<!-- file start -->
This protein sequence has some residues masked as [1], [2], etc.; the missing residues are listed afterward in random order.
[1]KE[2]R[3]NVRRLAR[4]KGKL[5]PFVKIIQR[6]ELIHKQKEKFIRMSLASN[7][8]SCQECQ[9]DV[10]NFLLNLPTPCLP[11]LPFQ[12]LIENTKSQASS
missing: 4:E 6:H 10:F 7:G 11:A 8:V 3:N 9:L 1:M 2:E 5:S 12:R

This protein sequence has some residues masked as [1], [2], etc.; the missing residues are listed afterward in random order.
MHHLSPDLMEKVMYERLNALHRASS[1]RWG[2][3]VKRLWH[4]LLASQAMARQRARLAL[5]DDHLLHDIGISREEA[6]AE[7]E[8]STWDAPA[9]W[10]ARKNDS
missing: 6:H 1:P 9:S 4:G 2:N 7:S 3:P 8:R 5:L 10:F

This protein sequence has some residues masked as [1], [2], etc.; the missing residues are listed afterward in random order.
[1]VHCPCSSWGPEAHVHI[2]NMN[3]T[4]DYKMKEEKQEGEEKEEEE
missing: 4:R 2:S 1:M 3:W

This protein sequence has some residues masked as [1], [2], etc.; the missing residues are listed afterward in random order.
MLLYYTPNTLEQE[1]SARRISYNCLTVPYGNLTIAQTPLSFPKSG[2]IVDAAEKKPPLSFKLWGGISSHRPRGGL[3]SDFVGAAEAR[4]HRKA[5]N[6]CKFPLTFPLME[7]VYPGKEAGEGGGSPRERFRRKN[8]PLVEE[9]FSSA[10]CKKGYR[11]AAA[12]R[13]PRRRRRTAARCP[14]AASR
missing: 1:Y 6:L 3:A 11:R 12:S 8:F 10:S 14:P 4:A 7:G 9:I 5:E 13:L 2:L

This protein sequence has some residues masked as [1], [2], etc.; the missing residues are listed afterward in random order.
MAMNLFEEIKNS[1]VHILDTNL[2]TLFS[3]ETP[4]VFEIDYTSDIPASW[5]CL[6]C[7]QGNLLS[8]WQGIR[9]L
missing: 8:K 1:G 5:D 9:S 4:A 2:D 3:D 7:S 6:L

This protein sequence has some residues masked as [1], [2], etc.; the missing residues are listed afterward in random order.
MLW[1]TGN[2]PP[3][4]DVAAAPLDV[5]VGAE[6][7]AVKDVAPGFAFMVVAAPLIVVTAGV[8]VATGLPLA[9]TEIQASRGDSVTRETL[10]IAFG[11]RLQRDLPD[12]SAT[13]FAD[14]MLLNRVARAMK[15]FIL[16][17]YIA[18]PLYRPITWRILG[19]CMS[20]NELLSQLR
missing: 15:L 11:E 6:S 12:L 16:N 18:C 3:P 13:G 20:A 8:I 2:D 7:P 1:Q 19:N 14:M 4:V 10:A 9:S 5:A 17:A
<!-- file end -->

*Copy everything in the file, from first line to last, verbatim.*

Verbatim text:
This protein sequence has some residues masked as [1], [2], etc.; the missing residues are listed afterward in random order.
[1]KE[2]R[3]NVRRLAR[4]KGKL[5]PFVKIIQR[6]ELIHKQKEKFIRMSLASN[7][8]SCQECQ[9]DV[10]NFLLNLPTPCLP[11]LPFQ[12]LIENTKSQASS
missing: 4:E 6:H 10:F 7:G 11:A 8:V 3:N 9:L 1:M 2:E 5:S 12:R

This protein sequence has some residues masked as [1], [2], etc.; the missing residues are listed afterward in random order.
MHHLSPDLMEKVMYERLNALHRASS[1]RWG[2][3]VKRLWH[4]LLASQAMARQRARLAL[5]DDHLLHDIGISREEA[6]AE[7]E[8]STWDAPA[9]W[10]ARKNDS
missing: 6:H 1:P 9:S 4:G 2:N 7:S 3:P 8:R 5:L 10:F

This protein sequence has some residues masked as [1], [2], etc.; the missing residues are listed afterward in random order.
[1]VHCPCSSWGPEAHVHI[2]NMN[3]T[4]DYKMKEEKQEGEEKEEEE
missing: 4:R 2:S 1:M 3:W

This protein sequence has some residues masked as [1], [2], etc.; the missing residues are listed afterward in random order.
MLLYYTPNTLEQE[1]SARRISYNCLTVPYGNLTIAQTPLSFPKSG[2]IVDAAEKKPPLSFKLWGGISSHRPRGGL[3]SDFVGAAEAR[4]HRKA[5]N[6]CKFPLTFPLME[7]VYPGKEAGEGGGSPRERFRRKN[8]PLVEE[9]FSSA[10]CKKGYR[11]AAA[12]R[13]PRRRRRTAARCP[14]AASR
missing: 1:Y 6:L 3:A 11:R 12:S 8:F 10:S 14:P 4:A 7:G 9:I 5:E 13:L 2:L

This protein sequence has some residues masked as [1], [2], etc.; the missing residues are listed afterward in random order.
MAMNLFEEIKNS[1]VHILDTNL[2]TLFS[3]ETP[4]VFEIDYTSDIPASW[5]CL[6]C[7]QGNLLS[8]WQGIR[9]L
missing: 8:K 1:G 5:D 9:S 4:A 2:D 3:D 7:S 6:L

This protein sequence has some residues masked as [1], [2], etc.; the missing residues are listed afterward in random order.
MLW[1]TGN[2]PP[3][4]DVAAAPLDV[5]VGAE[6][7]AVKDVAPGFAFMVVAAPLIVVTAGV[8]VATGLPLA[9]TEIQASRGDSVTRETL[10]IAFG[11]RLQRDLPD[12]SAT[13]FAD[14]MLLNRVARAMK[15]FIL[16][17]YIA[18]PLYRPITWRILG[19]CMS[20]NELLSQLR
missing: 15:L 11:E 6:S 12:L 16:N 18:C 3:P 13:G 20:A 8:I 2:D 7:P 1:Q 19:N 14:M 4:V 10:A 9:S 5:A 17:A